COVES, LUSTS, MARY JOANNA – The Castle Hotel – Manchester 9th March 2015
Live music eh? At its absolute worst, it’s a bellicose, pissed up one armed bloke with a Casio keyboard playing Beatles medleys in the style of Vic Reeves’ infamous club singer (believe us, we’ve seen that happen *shudder*) – But at its best it’s a night very much like the one we’ve just experienced at Manchester’s Castle Hotel. It’s in venues such as this that you’re far more likely to discover genuine musical talent than via say, mainstream daytime radio or on TV, which shamefully lacks a platform for emerging artists unless it’s viewed through the twattish reductive prism that is the ‘talent show’ format. This is one of the many reasons why creative communities up and down the country are becoming increasingly marginalised and incensed by the relentless onslaught of gentrification (aided by absurd noise abatement orders) that is afflicting our inner cities like a grasping sweaty palmed plague. Put simply, and rather crudely, these are direct attacks on creativity and individuality for the sake of short-term profit by an unholy alliance of Local Authorities and acquisitional sweaty bollocked bellends in suits. Even a drooling simpleton would have to concede that small to midsize independent venues are the lifeblood of live music – when they’re gone they’re gone and what will remain will be soulless corporate venues offering the sort of choice that could be described as akin to deciding whether to shop at Tesco’s or Tesco’s Extra.
Tonight’s openers are a local trio Mary Joanna, consist of sister and brother Mary Joanna and Will Coogan alongside Mary Joanna’s other half, guitarist Stephen Evans. Mixing textured ethereal dreampop, synth flourishes, 60’s tinged melodies and chiming guitars with Mary Joanna’s soaring crystalline vocals the trio produce a hugely impressive sound. At times it’s reminiscent of Lone Justice/Maria McKee at their best and tracks such as ‘Bad Traffic’ ‘Monday’ and I Don’t Mind’ highlight the quality and diversity of the trios tunes. They even manage to throw in a sublime cover of Sparks ‘Never Turn Your Back On Mother Earth’ which serves to emphasise the charismatic star quality that singer Mary Joanna undoubtedly possesses.
Second on the bill was LUSTS, who arrived on the scene last year with precious little information about their background available, all we knew was that they were brothers, they were from Leicester, and they wrote music that conjured up a young Ian McCulloch colliding with The House Of Love. It’s a sound awash with chiming reverb, surging synths and an imposing vocal. Watching Lusts live, it’s not just the quality of the songs that impress, but the fact that the duo really do sound like a full-on band. Their set proved that these lads have the songs and ability to take things to another level, evidenced by the crowd’s enthusiastic response. There are certainly hints of the majesty of early Bunnymen but there are also hints of propulsive Kraut rock, and a dash of early New Order. In a live setting ‘Sometimes’ the first track the band released last year sounds huge, as does the band’s debut single ‘Temptation’ and although it’s very early days the potential is there for all to see.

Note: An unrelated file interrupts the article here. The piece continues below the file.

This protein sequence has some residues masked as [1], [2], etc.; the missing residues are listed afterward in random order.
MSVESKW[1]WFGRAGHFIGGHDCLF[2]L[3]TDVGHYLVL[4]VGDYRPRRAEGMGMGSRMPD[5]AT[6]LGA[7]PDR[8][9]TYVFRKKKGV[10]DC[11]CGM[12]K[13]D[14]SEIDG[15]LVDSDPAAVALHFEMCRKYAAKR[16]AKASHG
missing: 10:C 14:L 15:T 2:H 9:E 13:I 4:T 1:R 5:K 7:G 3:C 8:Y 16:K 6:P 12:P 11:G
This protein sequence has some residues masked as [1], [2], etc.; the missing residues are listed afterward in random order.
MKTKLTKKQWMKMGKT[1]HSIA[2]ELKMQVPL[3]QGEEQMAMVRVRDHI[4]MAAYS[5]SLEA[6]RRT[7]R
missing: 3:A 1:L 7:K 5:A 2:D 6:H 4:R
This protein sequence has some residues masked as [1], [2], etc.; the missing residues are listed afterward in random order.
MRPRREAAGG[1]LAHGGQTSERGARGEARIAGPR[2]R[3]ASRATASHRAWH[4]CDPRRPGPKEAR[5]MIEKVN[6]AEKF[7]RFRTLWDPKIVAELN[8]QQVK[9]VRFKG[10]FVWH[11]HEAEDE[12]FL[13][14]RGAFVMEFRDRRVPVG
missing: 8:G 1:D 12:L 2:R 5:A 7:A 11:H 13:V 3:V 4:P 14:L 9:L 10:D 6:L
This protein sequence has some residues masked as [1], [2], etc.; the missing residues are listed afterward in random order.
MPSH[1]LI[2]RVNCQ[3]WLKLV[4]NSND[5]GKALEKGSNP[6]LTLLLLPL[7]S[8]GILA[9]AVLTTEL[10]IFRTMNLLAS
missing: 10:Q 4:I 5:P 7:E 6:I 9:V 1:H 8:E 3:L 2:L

Headliners Coves just get better and better, based around the creative core of Rebekah Wood and John Ridgard, 2014 was their most successful year to date with their wonderful debut album Soft Friday quite rightly attracting universal praise. They traversed Europe supporting St. Vincent and at the end of year played stateside as guests of The Raveonettes. It’ is gratifying to see a band you’ve believed in from the offset develop, take things to dizzying new heights and see their hard, commitment and passion beginning to pay off.
Previously their live shows were merely superb, but now they produce an overwhelming beautiful, heart bursting rush of beautiful noise. Combining narcotic sensuality with tales of heartbreak despair, revenge, redemption and lust Coves beguile and entrance from start to finish. Beck Wood’s vocal has oft been described as cool and aloof, although we prefer to think of her delivery as seductive, with an undercurrent of menace. Moreover, it perfectly conveyed the mood and tone of the debut album, a beautiful bittersweet collection of songs, of which we said at the time proved ‘ that when you channel heartbreak and misery into something constructive you can create something that positively shimmers with life affirming beauty.’
There’s certainly no sense of aloofness as Coves throw themselves headlong into a breathless, passionate powerful set, full of surging beats, ethereal vocals, punctuated by guitarist John Ridgard’s shuddering sonic thunderbolts. The set essentially consists of the highlights from Soft Friday plus new tracks from their soon to be released Spectrum Ep, which included the mesmerising ‘No Looking Back’. Coves may have been tagged by many as part of the neo shoegaze/pysch revival and although they certainly have their influences, they stand apart due in no small part to John ‘The Hat’ Ridgard’s inventive arrangements and unique guitar style, which are enhanced and complemented by Beck Wood’s lyrical flair. She has that rare ability to succinctly sum up an emotion or convey an atmosphere with just a few well-chosen words without ever resorting to clichés. They really are a wonderful band and hopefully we’ll get to see em again, before they hunker down to work on album two.